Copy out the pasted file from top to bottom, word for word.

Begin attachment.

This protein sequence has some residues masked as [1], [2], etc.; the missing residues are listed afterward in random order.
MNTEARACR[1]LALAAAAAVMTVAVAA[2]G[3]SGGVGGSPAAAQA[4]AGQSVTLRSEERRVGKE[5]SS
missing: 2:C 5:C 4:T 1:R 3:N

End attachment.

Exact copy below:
This protein sequence has some residues masked as [1], [2], etc.; the missing residues are listed afterward in random order.
MNTEARACR[1]LALAAAAAVMTVAVAA[2]G[3]SGGVGGSPAAAQA[4]AGQSVTLRSEERRVGKE[5]SS
missing: 2:C 5:C 4:T 1:R 3:N